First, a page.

German Rock Under Fire for God Song | Culture| Arts, music and lifestyle reporting from Germany | DW | 08.03.2006
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German Rock Under Fire for God Song

Europe's Mohammed cartoon controversy has claimed a German rock band as its latest victim. Germany's top music awards show cancelled a performance of the church-critical song "God is a Popstar," by the band Oomph!.

Oomph! takes aim at the church in God is a Popstar

Oomph! takes aim at the church in "God is a Popstar"

The song by the trio of gothic-rock musicians begins harmlessly enough. But when the chanting of the "Lord's Prayer" fades out, the tone sharpens and the band Oomph! takes aim at Christianity.

"I give you love, I give you hope," they sing. "But only to deceive, because you all want to be lied to."

Since its release, "God is a Popstar" has given several German radio stations pause. The video, which depicts the transformation of a homeless man bearing a likeness to Jesus into a media star and back again, has also raised the hackles of music television execs. This week, the band received the push that ensured a media spectacle. German broadcaster RTL cancelled a planned Oomph! performance on March 12 at the Echo Awards, Germany's top music awards show.

"Even Christians need protection"

An RTL statement said that "in the context of the current, international religious discussion" a performance of the song wouldn't be appropriate.

European media have been on edge since published cartoons of the prophet Mohammed sparked a worldwide controversy and lead to deaths during riots in the Middle East. Now it seems the controversy has spread to other artistic mediums, and religions.

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"Nowadays it appears that even Christians need to be protected," wrote Carmen Böker, of the Berliner Zeitung.

Editorialists, following Böker's sarcastic reaction, have slammed the decision. Kai Müller at the Tagesspiegel compared RTL's decision to the decision of the Bishopric of Brno in the Czech Republic. Following a papal order, the Bishopric banned performances of Gustav Mahler's music in a church because it wasn't eulogistic enough.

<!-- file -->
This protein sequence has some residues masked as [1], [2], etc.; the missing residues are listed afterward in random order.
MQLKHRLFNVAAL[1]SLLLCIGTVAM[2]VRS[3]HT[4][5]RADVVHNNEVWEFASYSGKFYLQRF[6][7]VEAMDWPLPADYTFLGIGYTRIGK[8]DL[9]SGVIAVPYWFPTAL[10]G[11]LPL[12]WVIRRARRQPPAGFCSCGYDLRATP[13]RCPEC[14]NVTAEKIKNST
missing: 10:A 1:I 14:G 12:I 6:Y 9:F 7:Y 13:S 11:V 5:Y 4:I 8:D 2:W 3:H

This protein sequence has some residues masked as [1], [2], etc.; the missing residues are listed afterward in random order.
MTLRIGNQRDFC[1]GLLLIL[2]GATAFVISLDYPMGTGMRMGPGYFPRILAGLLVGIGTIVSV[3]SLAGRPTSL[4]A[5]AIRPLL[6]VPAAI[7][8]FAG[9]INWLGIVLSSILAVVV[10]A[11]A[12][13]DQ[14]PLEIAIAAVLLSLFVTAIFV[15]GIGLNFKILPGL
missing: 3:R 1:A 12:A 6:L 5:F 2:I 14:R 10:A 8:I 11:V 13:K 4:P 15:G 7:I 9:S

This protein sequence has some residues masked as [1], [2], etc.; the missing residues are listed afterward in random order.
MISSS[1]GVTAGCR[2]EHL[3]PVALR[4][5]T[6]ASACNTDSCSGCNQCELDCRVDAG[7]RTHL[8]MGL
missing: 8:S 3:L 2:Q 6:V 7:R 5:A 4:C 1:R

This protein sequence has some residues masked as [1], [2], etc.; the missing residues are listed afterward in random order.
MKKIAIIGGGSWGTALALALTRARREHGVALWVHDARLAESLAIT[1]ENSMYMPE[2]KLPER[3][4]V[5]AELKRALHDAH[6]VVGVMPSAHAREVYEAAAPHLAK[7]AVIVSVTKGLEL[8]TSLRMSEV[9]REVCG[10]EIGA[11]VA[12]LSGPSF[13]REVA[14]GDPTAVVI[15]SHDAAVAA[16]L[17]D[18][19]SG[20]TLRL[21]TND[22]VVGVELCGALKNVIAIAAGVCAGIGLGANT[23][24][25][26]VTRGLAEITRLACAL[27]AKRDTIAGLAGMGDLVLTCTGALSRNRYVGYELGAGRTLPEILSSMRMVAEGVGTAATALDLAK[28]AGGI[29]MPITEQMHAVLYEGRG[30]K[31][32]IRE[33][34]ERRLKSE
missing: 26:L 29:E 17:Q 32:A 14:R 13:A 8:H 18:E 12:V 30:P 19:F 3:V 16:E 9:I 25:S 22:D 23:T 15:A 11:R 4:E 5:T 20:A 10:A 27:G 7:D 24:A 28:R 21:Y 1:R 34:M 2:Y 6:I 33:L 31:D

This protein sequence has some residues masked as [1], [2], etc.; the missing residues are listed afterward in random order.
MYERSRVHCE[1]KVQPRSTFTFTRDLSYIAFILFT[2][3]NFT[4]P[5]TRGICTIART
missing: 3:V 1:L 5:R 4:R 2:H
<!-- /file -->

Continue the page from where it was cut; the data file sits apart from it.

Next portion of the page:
Demanding tolerance, but providing none

"The scenario has nothing to do with the denigration of Christianity," Müller wrote of the Oomph! lyrics. "It's more about not getting caught up in visions of redemption."

The band itself said it was surprised by the reaction. As they wrote the song, they mulled the many forms of deification in society today, they said in a statement on their Web site. They claimed they wanted to criticize the church as well as take aim at the pop stars celebrated by the media and fans as "new Gods."

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Singer Dero said that the decision to ban the performance was a curious one by a society so ready to demand tolerance from other religions.

"On the one hand, we in the West demand from those of other faiths that they be more accepting of critical perspectives of their religion," he wrote. "On the other hand, we counter an attitude in our country that completely contradicts this."

Mohammed controversy, it isn't

Despite the back and forth, the issue isn't likely to prompt the intellectual and high-octane debate sparked by the Mohammed cartoons, at least according to some commentators.

"This," wrote the left-wing taz newspaper, "is about a below average band, with a less than original song, the banning of which a substandard broadcaster hopes will spark a little interest in a bleak event."

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